So why are so many people on the right denouncing contracepting for the poor as immoral, while practicing it themselves? I can think of two possible reasons. Some people oppose widespread availability of contraception because they believe it will encourage sex outside of marriage. If every woman could be required to present a marriage certificate as a precondition to getting contraception, they would probably not object. Others really do have religious objections to all contraception as immoral.

But they run into a problem. Any serious attempt to deny access to contraception to the general public would run into a firestorm of opposition and be quickly defeated, at considerable political cost to the people proposing it. So that rules it out. The best they can hope to do is to deny access to women who are not in a position to resist. Right wing religious groups have been doing that in Republican administrations since Reagan in foreign aid, steering funds to religious organizations that seek to deny birth control to Third World women. And now they are getting bolder and moving on to deny such access to our own poor and powerless women at home.
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*By contrast, players with low authoritarian scores coopeated well. Although Altmeyer does not discuss the reason for their opposition to birth control, it seems unlikely to have been about hostility to casual sex in an political and ecological role playing game. Most likely, the demographic arms race viewpoint was at work.

**I also got some fascinating lessons on the subject in Constitutional Right when we got to Griswold vs. Connecticut. As late as the 1960’s, Connecticut had anti-contraceptive statutes on the book. (So did Massachusetts). No one had ever been prosecuted under these statues, our professor explained, but that did not mean they were without effect. Connecticut is a very small state geographically, and little more than a suburb of New York City. Women who could afford a private doctor evaded the law by going to a New York doctor for their birth control. But poor women could not afford a private doctor, and the law did succeed in keeping Planned Parenthood from setting up a clinic. The effect was to deny contraception to the poor and only the poor. (He did not discuss what respective birth rates in Connecticut were at the time. Presumably they retained the last resort of sterilization). The struggle over allowing such a clinic, he said, was one between rival elites over whether the poor should be allowed to practice birth control. The poor remained passive and took no part.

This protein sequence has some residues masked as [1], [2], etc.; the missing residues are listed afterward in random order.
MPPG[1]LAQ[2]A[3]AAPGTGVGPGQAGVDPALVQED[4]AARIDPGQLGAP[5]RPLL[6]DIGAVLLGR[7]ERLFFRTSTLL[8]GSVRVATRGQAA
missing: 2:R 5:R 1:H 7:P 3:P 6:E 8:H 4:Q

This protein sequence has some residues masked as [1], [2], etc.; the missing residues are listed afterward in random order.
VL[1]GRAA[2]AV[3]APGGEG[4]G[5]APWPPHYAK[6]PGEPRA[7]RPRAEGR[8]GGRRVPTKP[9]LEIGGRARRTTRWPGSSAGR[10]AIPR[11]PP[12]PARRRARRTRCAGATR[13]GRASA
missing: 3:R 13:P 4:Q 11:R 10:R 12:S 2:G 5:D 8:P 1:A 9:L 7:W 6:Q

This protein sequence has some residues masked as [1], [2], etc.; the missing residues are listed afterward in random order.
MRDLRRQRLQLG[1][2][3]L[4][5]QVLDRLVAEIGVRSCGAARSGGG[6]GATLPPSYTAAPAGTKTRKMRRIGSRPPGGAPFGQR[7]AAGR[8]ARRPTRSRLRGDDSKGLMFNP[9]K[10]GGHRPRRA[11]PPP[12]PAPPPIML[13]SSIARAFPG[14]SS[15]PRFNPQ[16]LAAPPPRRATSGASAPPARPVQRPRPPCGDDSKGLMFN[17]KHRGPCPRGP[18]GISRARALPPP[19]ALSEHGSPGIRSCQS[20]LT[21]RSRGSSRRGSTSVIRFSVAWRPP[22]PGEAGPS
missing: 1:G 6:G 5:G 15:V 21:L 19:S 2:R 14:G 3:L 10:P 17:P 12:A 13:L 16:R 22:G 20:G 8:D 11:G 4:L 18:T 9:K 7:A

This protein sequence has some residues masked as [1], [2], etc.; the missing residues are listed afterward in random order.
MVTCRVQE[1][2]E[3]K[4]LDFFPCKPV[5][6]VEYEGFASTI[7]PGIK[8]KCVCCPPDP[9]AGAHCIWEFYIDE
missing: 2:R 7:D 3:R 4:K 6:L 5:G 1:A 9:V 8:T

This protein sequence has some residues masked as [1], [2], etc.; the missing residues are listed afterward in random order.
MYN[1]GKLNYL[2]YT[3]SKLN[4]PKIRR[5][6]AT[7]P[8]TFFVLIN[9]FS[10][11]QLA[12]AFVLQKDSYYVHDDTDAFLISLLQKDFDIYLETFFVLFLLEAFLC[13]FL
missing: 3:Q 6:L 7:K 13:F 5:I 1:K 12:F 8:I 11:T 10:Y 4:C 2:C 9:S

2 Comments:

Blogger Roger Moore said...

Another possibility is that authoritarian leaders correctly perceive contraception as a long-term route out of poverty and want to deny it to their followers as a way of keeping them poor and dependent. They come up with explanations for their followers to justify why contraception is evil, but those explanations are really just stories. The leaders have no problem breaking the rules because one of the core tenets of authoritarianism is that rules are for little people.

9:50 AM  
Blogger Enlightened Layperson said...

Except that a lot of these authoritarians are people who openly hate the poor and make no secret about it. (Have you seen Jon Stewart's latest piece on the sort of class warfare Fox is openly waging?)

2:16 PM